All about bicycles, electric-assisted bikes, technology and safety in the press

The most common safety risks that we come across in our daily work around bicycle safety, technology and operating instructions are also published by us in articles in the leading German special-interest magazines TOUR (Europe's road bike magazine no. 1), BIKE (Europe's mountain bike magazine no. 1), MYBIKE and EMTB in order to make this information, which is important for the industry, available to a wider public.

For many years now, the Eurobike Show Daily, trade fair magazine of the annual Eurobike Show, has also given us the opportunity to publish our view of major developments in the cycle industry in full-page articles.

We also speak regularly in independent expert presentations about all areas of bicycle technology and the bicycle market. In addition, we are quoted by further special-interest magazines of the industry and the trade as well as increasingly by radio and television in their media reports, which shows us that we are spot on with our advice. The section "News" informs you about the latest news from our specialist areas. The reports and publications of this section are listed chronologically or according to areas of interest.

BIKE 10/2002
Reading time 1:00 minute

Expert advice

Breakage of handlebar and stem are unfortunately still two of the failures bike experts have to deal with quite a lot.

Graduate engineer Dirk Zedler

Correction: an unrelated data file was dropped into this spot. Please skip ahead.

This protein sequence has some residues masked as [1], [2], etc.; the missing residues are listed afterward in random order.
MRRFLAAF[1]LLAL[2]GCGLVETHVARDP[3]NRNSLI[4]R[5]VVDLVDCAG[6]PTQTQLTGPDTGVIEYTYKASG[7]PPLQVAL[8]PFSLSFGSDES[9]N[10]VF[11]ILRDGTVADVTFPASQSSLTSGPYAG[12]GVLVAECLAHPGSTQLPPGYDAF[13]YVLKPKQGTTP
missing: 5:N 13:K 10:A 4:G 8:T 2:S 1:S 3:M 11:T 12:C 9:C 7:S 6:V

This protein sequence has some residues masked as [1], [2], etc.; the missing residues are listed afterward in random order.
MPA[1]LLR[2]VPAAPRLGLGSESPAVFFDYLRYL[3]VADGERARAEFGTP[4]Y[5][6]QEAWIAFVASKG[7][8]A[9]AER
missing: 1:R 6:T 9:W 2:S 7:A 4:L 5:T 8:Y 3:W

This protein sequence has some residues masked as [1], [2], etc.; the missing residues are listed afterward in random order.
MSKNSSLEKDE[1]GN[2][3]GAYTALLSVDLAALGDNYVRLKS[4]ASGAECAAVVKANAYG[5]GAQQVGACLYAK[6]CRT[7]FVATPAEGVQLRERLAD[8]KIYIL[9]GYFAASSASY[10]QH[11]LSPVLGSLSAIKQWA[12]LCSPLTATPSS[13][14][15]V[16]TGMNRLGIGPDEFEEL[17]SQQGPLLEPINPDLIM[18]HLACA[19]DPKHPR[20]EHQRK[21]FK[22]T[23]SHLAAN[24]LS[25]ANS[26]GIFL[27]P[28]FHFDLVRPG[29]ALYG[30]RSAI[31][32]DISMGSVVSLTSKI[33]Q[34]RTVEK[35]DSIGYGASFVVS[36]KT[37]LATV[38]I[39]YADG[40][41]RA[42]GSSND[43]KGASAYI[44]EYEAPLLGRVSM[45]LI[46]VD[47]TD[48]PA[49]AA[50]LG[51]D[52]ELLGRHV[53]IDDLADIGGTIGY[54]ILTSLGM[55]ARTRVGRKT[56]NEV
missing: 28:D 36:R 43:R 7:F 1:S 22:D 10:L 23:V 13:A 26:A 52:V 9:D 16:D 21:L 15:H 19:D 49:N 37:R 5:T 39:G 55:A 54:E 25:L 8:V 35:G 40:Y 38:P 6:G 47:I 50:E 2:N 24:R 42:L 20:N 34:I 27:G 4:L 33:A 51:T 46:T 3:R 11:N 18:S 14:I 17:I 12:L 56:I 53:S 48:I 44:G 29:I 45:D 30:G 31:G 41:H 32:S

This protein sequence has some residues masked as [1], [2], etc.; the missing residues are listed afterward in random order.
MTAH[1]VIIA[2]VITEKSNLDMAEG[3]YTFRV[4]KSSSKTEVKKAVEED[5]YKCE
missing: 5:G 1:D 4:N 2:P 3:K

BIKE expert

Unfortunately, breaks in stems and handlebars are still frequent failures bike experts have to deal with. It has certainly been known for some time that problems can arise with these parts. When the first sportbikes were equipped with aluminium handlebars more than 20 years ago, many of them broke. The reason being: The curved handlebars were constructed like those made of steel, but were made of a light metal much more flexible, less solid and very sensitive to notches.

It was the same with mountainbikes in the mid-nineties. The handlebars became lighter and lighter, but no sufficient tests were conducted. The number of recalls does not nearly reflect the number of handlebar types in danger of breaking when in use. My advise: Exchange mountainbike-handlebars after two years at the latest or even earlier if you fell several times. When doing so, you should also exchange the stem if it notches the handlebar.

The tests of DIN, ISO and ISO plus standards are not sufficient with view of today’s riding style in mountainbiking. As long as manufacturers do not exactly describe the purpose of their products, very strict standards must be applied. Breaks on test devices are informatory, breaking bones only hurt.

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